Sheol Mountain is not really a mountain, but rather the eastern extension of Haddo Peak, a popular alpine climb at Lake Louise. Sheol Mountain is located in Paradise Creek Valley directly across from the massive and intimidating north face of Mount Temple, one of the coveted 11,000’+ objectives in the Canadian Rockies. This is the Lake Louise portion of Banff National Park
, one of four connecting national parks in the heart of the Canadian Rockies. Mount Temple is the only 11,000’+ Canadian Rocky Mountain that can be easily accessed via its west ridge. However, the climbs on the north face are quite extreme. No summit gives you a better view and study of these north face routes than Sheol.
The official name Sheol means “underworld of the dead” in Hebrew. This mountain does not really conjure up such notions however. I noticed no gargoyles, unique pinnacles, etc. It is a fairly uneventful climb, but decent outing, particularly if you want to study Temple. It was first ascended in 1903 by a topographical survey team.
The only published route is the moderate scramble up the south slopes to the ridge between Haddo Peak and Sheol. Sheol Mountain’s summit is actually 40’ lower than when you gain the ridge. The approach to Sheol Mountain is a commonly used trail (not overcrowded like many Lake Louise trails though) by hikers at Lake Louise to access Lake Annette and the “Giant Steps”. You will not find a better viewpoint for the extremely difficult Alpine V routes on Temple’s north face.
The Trans-Canada Highway dissects Banff National Park east to west as you come in from Calgary. Travel to the Lake Louise exit and turn left through town and then take another left on Lake Moraine Road. Drive 2.3 km to the Paradise Valley trailhead on your right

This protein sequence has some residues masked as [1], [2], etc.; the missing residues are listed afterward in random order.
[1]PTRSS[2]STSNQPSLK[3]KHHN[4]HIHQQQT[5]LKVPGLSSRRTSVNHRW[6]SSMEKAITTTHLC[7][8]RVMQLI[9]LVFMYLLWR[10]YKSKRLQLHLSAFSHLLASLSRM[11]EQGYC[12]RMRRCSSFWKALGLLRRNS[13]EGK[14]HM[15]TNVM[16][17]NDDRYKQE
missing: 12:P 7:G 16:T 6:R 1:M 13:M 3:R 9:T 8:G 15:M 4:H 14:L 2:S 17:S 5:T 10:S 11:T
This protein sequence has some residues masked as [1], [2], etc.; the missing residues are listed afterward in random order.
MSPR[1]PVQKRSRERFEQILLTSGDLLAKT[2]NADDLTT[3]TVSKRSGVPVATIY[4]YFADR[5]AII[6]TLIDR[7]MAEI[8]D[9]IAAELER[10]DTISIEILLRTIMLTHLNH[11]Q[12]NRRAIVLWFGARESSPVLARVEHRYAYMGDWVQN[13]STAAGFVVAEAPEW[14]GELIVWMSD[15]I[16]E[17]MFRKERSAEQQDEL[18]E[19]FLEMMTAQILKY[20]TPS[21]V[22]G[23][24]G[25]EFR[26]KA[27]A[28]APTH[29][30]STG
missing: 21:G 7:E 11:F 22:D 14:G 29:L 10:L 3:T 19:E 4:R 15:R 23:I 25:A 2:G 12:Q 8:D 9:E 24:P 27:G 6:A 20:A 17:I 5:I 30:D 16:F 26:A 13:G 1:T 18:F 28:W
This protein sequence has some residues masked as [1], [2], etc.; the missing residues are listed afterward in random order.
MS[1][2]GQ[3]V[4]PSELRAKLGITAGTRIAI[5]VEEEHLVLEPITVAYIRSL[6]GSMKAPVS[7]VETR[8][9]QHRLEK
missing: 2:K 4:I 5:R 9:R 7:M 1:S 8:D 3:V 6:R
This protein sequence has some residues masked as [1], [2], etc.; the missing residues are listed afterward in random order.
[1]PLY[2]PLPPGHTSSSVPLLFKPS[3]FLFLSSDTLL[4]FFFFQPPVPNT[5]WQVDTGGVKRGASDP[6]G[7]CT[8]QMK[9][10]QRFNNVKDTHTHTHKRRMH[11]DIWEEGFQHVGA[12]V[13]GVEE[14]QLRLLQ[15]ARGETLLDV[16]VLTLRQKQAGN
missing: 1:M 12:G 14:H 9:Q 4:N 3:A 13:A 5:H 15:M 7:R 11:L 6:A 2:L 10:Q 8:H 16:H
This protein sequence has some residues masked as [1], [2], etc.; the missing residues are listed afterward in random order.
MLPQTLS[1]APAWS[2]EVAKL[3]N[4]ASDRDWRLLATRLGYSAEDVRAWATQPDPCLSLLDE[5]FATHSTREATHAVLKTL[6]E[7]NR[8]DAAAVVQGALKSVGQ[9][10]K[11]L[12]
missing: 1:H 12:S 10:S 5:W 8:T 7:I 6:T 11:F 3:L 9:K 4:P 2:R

You will be required to purchase a national park pass as you enter the park. This pass is good for all four national parks. If you plan many visits to Canadian National Parks within one year, you should purchase an annual pass. There are no permit requirements to climb in Banff National Park, but all camping is regulated. There is also a backcountry permit required if you plan on spending a night in the backcountry versus the town campsites. This can be obtained via the parks website which is included in the camping section below. Park headquarters are located in Banff and you will drive through the manned kiosks as you enter the park.
This is active grizzly country, therefore, you should always have bear spray on your person. We just had a grizzly fatality in Canmore, June, 2005. Many times throughout the past few years this trail has had travel restrictions.
Normally the restriction is that hikers must be in groups no less than six. That would make getting in this “not so common” of a trail difficult. I advise checking with Parks Canada
before you plan this scramble.
When To Climb
As with most scrambles in the Canadian Rockies, the driest time is from June through September. I climbed Sheol Mountain in June and enjoyed a fast and soft descent via remaining snow in the gullies. There are no published backcountry ski routes on the mountain, however, the Paradise Valley trail is a popular cross country route in the winter.
The closest camp site is at the end of Paradise Valley Trail at Banff National Park PA8, another 3.5 km west. You can go on line at Banff National Park
to pick a camp site and obtain your camping permit. You will also be required to obtain your backcountry permit which is separate, but can be obtained simultaneously if you plan on camping at a backcountry site.
Mountain ConditionsBanff National Park’s website
has weather, wildlife reports, trail closures, etc. Outside of the parks web site, Canadian Avalanche Association
is also useful, particularly for winter travel.
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